As with regular flu, there’s a variety of strains - most of which have no affect on humans. However, strains like H5N1 and H7N9 have become cause for concern in recent years, since a number of people have become infected and some have even died from the disease.
Although it’s rare to become infected by avian flu, cases have been on the rise over the past decade.
The infection can be spread by many types of birds and can affect poultry like chickens and turkeys, as well as pet birds. It’s common for infected birds to display no symptoms, so even those that seem healthy could pass on the disease.
If you’re worried about bird flu and are displaying any of the symptoms below, don’t delay - see a doctor online now.See a Doctor
The symptoms of bird flu are similar to those of regular flu, and may include:
However, when they do cause problems, some of the most common symptoms include:
Symptoms typically appear within a week after infection and can come on very quickly. If left untreated, complications like pneumonia and organ failure can occur and may result in death.Discuss your symptoms with a doctor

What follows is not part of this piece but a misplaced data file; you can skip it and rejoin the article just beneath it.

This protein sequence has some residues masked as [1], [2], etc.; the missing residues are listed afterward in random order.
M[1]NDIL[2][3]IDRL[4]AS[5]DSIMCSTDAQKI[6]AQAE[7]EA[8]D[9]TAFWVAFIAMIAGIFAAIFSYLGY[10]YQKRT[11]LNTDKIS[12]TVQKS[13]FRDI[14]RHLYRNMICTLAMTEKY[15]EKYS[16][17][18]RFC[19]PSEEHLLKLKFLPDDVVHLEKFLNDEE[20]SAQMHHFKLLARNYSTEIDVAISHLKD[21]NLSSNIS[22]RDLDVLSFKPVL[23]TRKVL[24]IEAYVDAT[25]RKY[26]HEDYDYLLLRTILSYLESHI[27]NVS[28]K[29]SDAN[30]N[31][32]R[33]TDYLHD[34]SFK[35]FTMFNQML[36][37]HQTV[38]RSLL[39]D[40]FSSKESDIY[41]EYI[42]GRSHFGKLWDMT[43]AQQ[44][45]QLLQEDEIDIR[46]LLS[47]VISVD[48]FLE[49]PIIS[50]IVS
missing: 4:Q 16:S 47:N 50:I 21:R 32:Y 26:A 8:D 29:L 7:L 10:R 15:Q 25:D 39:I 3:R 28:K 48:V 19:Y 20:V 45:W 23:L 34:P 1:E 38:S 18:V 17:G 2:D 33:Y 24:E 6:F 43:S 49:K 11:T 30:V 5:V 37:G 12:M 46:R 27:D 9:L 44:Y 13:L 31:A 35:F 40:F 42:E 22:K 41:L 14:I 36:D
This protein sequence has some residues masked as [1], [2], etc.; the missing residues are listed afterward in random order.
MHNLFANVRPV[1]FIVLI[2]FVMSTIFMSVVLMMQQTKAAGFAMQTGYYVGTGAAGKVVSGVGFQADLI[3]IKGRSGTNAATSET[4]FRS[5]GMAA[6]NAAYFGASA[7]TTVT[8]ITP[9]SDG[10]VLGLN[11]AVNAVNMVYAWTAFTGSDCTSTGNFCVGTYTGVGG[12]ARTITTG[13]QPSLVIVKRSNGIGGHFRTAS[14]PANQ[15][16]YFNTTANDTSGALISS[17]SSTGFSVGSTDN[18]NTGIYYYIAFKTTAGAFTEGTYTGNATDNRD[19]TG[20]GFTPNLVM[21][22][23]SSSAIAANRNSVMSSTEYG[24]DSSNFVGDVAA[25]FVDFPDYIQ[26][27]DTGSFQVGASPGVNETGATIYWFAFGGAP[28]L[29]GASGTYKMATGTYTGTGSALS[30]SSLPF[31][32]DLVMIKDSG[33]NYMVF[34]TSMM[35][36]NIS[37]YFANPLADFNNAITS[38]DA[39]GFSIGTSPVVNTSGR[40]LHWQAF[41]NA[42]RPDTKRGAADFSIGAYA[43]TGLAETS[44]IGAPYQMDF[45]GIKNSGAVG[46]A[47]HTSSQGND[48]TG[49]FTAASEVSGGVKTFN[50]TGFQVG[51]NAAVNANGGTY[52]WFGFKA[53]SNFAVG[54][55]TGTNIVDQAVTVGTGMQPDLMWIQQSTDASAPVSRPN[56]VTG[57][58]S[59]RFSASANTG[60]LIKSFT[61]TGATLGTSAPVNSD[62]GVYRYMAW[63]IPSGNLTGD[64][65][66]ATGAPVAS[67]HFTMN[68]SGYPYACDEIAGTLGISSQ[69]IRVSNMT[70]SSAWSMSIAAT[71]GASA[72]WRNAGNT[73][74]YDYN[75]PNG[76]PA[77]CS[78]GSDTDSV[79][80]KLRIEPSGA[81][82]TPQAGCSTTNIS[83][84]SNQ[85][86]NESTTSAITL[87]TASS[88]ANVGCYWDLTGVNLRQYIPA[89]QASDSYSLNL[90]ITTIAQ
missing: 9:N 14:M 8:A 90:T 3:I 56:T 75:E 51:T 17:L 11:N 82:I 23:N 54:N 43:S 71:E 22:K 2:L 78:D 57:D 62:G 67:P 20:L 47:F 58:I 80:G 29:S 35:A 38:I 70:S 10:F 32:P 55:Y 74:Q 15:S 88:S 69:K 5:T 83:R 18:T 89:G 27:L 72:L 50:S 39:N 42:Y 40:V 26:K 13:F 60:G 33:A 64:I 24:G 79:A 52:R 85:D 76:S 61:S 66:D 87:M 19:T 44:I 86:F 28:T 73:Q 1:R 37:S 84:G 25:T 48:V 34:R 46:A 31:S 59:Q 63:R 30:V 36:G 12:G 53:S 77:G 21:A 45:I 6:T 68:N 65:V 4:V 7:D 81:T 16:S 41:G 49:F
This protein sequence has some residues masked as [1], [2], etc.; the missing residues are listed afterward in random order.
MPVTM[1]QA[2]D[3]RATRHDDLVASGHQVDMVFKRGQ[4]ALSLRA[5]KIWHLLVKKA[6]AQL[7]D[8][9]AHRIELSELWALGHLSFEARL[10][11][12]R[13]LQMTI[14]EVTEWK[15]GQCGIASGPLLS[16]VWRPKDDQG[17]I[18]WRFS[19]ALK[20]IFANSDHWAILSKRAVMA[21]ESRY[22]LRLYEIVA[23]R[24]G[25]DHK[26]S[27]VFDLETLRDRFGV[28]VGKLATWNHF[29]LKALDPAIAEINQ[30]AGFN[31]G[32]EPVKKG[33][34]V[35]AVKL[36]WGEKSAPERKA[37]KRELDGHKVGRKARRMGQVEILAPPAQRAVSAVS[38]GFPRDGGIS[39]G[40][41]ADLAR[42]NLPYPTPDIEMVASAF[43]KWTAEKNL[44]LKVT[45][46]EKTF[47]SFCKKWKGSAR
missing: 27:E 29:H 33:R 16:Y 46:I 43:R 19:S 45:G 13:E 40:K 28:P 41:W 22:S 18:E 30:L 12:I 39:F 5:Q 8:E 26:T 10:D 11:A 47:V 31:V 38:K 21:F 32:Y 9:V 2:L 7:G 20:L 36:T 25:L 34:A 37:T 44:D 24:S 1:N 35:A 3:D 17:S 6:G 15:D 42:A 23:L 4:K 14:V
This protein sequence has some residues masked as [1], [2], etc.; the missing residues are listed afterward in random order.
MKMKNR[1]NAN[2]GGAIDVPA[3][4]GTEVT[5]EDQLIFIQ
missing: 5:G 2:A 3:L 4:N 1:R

Since avian flu is caused by a virus, antiviral medication is used to combat the condition. These work by interfering with the virus’ ability to reproduce.
In cases of regular flu, antivirals are given within two days of symptoms appearing, however, it’s not currently known if the same timeframes apply for bird flu.
Antiviral medication may also be offered as a precaution for those who may have been exposed to avian flu and a course typically lasts for a week or so.
Cases of bird flu are treated in isolation to prevent the spread of the disease and in addition to antivirals, getting plenty of rest, staying hydrated and taking over-the-counter pain medicine are also recommended to help relieve symptoms.See a Doctor